A young girl came in complaining to have been stung by something she picked up. Turns out to have been this, found on the beach at low tide.
No interactions present.
These large molluscs have a very interesting evolutionary history.
Aplysia fasciata is a rare visitor to southern England
The only British species is Aplysia punctata. Marlin says they are very similar!
Anyone know the difference between them that will aid id here?
I think the purple mass is the gills. Aplysia can produce a purple liquid when disturbed. Sea slugs are not poisonous to touch, but I wouldn't eat one.
Thank you for that. Really helpful! We've come to the conclusion that due to the amount of exposure, and possibly a reaction with her skin, it caused her pain.
I am pretty uncertain of the ID here and would have agreed with A.punctata. Like JoC I consider the purple mass to be part of anatomy.
I have fair skin (though old!) and my G'son is only 8 - we fondled them a LOT this year - no ill effects.
As a matter of interest, their egg mass is often a similar purple - see mine here http://www.ispot.org.uk/node/315182
Check Chris's ID here
http://www.ispot.org.uk/node/58346 and see if you can add an agreement; we're short of those in Marines!
I have added this as a revised ID. A. fasciata is such a rare visitor, and there is nothing in the photos to suggest this specimen is other than A punctata. We'll see if anyone agrees.
Well, if I had spelled it correctly, someone might agree! Anyone know how to correct a spelling mistake in an ID?
Jo, that cannot be done (modifying an ID) the only way is to do it again.
No embarrassment for you - only nine people on the Planet look at Marine Inverts and we all know you are cool!
The disadvantage is that it now won't get picked up by 'Other Observations' or populate the ID Panel with links to EOL etc.
You may be thankful that it will not appear in Google Images!
On the note of your proposed ID, there can be no certain way of telling (is there) but I am always happy to lean on gut feelings (you MUST be far better at that than me!).
So there you go, I agree but it won't swing it unless you correct the spelling.
Oh Seatrust could delete the whole post, but PLEASE don't!
Thanks for that. I will leave it as it is at present, and send a comment to the webmasters asking if they would consider the possibility of amending the program to include an editing facility fo IDs.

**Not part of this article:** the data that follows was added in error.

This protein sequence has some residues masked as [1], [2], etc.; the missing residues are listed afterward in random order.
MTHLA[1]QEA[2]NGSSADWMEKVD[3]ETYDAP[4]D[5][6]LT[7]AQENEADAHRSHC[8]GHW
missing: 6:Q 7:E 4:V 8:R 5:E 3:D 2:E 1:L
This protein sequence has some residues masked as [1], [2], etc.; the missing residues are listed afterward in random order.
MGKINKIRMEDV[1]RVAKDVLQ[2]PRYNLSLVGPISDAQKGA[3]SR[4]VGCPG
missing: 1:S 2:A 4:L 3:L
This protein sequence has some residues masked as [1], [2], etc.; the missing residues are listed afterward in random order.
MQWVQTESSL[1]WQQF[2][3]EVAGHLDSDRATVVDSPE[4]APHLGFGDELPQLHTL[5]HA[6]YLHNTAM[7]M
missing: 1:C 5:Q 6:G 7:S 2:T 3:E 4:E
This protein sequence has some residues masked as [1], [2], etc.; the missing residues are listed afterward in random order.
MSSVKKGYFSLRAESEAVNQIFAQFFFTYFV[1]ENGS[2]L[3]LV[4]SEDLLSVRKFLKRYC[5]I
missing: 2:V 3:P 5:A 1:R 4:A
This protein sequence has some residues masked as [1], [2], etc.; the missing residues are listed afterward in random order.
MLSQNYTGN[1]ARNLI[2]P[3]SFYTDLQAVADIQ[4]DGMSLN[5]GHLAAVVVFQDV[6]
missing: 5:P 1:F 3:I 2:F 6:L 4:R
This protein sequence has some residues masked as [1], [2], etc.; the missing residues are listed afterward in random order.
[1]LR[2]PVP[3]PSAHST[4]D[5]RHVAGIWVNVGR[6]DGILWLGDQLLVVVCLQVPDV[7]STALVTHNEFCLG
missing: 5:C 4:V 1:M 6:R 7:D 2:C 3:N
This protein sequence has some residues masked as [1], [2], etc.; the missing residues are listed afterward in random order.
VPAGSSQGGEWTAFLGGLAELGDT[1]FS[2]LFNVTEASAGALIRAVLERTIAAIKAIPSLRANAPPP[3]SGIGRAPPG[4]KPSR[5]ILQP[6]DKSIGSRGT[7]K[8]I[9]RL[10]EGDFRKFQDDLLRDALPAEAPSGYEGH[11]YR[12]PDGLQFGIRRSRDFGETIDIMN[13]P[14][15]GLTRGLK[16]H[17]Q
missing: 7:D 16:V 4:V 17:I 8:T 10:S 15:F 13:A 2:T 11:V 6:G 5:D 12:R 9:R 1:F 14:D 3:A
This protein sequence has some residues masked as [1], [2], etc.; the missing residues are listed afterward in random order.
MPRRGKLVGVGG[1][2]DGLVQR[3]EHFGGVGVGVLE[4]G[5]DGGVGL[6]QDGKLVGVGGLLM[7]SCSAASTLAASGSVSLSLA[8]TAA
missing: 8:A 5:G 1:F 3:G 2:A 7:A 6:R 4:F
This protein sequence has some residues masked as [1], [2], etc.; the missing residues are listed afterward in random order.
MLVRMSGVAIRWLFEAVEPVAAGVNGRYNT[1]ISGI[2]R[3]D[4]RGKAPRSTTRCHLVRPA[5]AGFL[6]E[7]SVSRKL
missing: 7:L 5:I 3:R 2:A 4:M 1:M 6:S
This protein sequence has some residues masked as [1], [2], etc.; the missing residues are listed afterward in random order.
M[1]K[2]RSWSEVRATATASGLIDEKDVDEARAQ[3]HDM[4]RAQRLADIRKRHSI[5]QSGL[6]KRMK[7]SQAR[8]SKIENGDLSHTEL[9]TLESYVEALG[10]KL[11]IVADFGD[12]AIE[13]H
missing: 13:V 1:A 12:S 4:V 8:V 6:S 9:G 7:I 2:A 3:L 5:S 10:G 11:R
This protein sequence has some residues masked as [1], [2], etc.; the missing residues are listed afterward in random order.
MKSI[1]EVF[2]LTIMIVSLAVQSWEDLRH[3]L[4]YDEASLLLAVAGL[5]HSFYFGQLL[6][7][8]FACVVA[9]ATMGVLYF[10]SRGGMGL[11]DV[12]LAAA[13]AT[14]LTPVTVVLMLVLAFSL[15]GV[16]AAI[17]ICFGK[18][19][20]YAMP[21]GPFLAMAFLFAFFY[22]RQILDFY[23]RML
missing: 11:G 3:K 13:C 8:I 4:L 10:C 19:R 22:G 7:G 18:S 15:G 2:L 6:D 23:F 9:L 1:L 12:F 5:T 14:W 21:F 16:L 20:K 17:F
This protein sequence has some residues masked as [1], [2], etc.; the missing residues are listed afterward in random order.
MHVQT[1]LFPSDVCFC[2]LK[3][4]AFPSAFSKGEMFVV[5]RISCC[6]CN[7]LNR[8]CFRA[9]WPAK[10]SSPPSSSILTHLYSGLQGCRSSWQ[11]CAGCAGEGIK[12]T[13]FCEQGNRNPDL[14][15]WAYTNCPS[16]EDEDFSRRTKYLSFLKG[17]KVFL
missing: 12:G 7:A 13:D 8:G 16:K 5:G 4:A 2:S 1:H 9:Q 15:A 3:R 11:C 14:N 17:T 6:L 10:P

Generally speaking (writing) I would be against modifying IDs. We might (would) find that people may modify their IDs on the grounds that they are simply wrong, embarrassing or, perhaps, downright careless. I do feel (I've not been here long though) that such ID trails are VERY valuable. The deductive process, often involving good Comment Discussion would be lost - the Comment Trail will also lose its meaning if the ID changed half-way through.
I know your concern will be about a slip of the keys or, in my case, racing against Chrisbrooks (sad eh?). But no, disallow I say.
That we can easily make a spelling mistake is obvious to us all; that we correct it (afterwards), is the right thing. C'mon Jo., correct it!
See how powerful I have become since we 'met', giving an agreement to a misspelling has made it Likely!
Afterwards (later) - and now see how the comment trail has a discontinuity..Ha..
Carlo, welcome. Maculata (spotted also) is quite a different animal I think.
But it is so poorly represented on the Web that I thought at first it might be a synonym for A.punctata.
But no, WoRMS has it clearly here http://www.marinespecies.org/aphia.php?p=taxdetails&id=568166
I seems to only occur in the Indian Ocean - this sighting is in Wales UK and we are pretty certain of Joc's ID
Oh and thanks for agreeing to mine http://www.ispotnature.org/node/315165
I did mess with the post, you're right. It is certainly Aplysia punctata.
I just today noted that the Likely ID remains A. maculata even though cmcunha has agreed it is not. Can anything be done?
Yes Carlo - welcome back (and please come far more often!).
You should add an agreement - it's one way we can get our own Icons and JoC is particularly deserving.
I'd say, because this posts is already 'history', the only way is for Carlo to agree to yours Jo. One would hope that he will see these comments and do just that. Track suggests that this is not likely - an expert, with only one visit to iSpot is probably not coming back. A shame - we need experts Carlo, please return!
Of course, it would help if seatrustwales also agreed (if they agree) but 'they' too have a poor track record.
Now, (regarding the '"purple mass") - if anyone comes here they might do well to read some of the comment in http://www.ispotnature.org/node/651064 where, you'd think, wouldn't you, that more than two 'UK Citizen Scientists' could read what it says on the tin!
Name withheld. But
How can someone be an expert on iSpot with just 6 invertebrate ids? I checked Carlo's profile (as cmcunha) and he has an icon in invertebrates.
And Is life too short to worry about it?
Yes, life is far too short, which is why I might migrate to https://www.facebook.com/groups/246476895426342/ which you may not be able to access unless you Facebook but, take it from me, there are real and active experts lurking there - I've just had a wise response from Vivian Husa q.v. (Google?)
Carlo (cmcunha) is accepted as an Expert by arrangement with Admin - they award Expert and Knowledgeable Icons, I guess on production of a CV. He is a well-published Malacologist and Invertebrate Zoologist.
There are plenty of 'registered' experts in iSpot who do not visit the site very often and sometimes get things wrong!
ð (name and address supplied!)
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